On July 21, 2023, New Jersey Governor Phil Murphy signed into law retaliatory tax legislation aimed directly at its neighbor, New York. Assembly Bill No. 4694. The rule in the majority of states, including the rule in New Jersey prior to enactment of the new law, is that nonresident individuals are only taxed on their income earned from services actually performed in the state. To the great consternation of New Jerseyans, New York has long been an exception imposing what is known as the convenience of the employer rule. This rule requires nonresidents of New York to source their income to New York if their employer’s office is in New York, even if the nonresident performs the work for their employer outside of New York in their state of residency. The only exception to this rule is if the nonresident works for their New York employer outside of New York for the benefit of the employer and not for the convenience of the nonresident employee.
New York’s convenience of the employer rule has long disadvantaged both: (a) New Jersey residents who still are required to pay New York income tax if their office is located in New York even if they work from their homes in New Jersey; as well as (b) New Jersey itself, which provides its residents with a credit for the income tax that they pay to New York, effectively subsidizing New York’s taxation of New Jersey residents working in New Jersey.
Under the new legislation, nonresidents of New Jersey who work for a New Jersey employer and reside in a state that has a convenience of the employer rule (looking at you, New York), must source their income from services performed outside of New Jersey to New Jersey, unless the work is performed outside of New Jersey for the benefit of their employer.
Further, the legislation provides a tax credit to any New Jersey resident who successfully challenges another state’s convenience of the employer rule (looking at you again, New York), as well as a one-time credit to any New Jersey resident currently assigned to an office in another state (ahem, New York) who “seeks from the employer and accepts a permanent reassignment of work location to a New Jersey location during the taxable year.”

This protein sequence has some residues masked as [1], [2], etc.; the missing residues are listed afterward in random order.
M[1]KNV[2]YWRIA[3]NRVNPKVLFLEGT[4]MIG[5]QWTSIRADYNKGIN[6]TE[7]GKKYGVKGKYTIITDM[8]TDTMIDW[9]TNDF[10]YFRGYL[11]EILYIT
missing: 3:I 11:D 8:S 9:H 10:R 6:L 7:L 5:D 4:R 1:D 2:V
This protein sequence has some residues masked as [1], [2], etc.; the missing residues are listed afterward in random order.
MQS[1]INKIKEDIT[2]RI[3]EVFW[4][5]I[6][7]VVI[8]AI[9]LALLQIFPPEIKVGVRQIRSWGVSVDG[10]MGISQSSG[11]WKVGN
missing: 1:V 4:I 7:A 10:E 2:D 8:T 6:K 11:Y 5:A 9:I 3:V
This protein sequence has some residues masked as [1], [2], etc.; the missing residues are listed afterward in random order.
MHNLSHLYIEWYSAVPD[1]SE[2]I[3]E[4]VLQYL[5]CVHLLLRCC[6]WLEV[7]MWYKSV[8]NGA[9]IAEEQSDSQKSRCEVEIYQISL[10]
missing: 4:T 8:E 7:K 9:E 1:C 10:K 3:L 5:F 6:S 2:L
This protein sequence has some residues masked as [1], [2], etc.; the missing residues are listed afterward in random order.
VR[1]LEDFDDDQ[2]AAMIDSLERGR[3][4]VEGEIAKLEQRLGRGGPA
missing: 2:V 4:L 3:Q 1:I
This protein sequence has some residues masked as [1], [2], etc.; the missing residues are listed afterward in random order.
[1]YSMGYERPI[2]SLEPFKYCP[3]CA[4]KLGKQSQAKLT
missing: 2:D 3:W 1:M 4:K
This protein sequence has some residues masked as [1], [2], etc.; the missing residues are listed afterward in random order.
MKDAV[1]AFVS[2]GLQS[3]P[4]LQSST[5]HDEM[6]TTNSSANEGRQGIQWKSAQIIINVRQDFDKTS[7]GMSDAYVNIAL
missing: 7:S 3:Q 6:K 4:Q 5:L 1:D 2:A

Finally, the legislation provides grants to businesses of 25 or more full-time employees that are principally located in another state (perhaps New York?) that, on or before July 1, 2028, “assign their employees, who are New Jersey residents assigned to locations outside of the State, to New Jersey locations.”
It is often said that two wrongs do not make a right. New Jersey and other states would better serve their residents who are caught up in the crosshairs of another state’s convenience of the employer rule by helping them to invalidate those rules rather than enacting their own such rules. The validity of New York’s convenience of the employer rule is currently being challenged at the New York Tax Appeals Tribunal (by a Connecticut resident, not a New Jersey resident). In the Matter of the Petitions of Edward A. and Doris Zelinsky, New York Division of Tax Appeals, DTA Nos. 830517; 830681 (Hearing April 24, 2023). Should that challenge progress into the New York courts, it is not known whether New Jersey would seek to intervene or file an amicus brief in support of the nonresident taxpayer.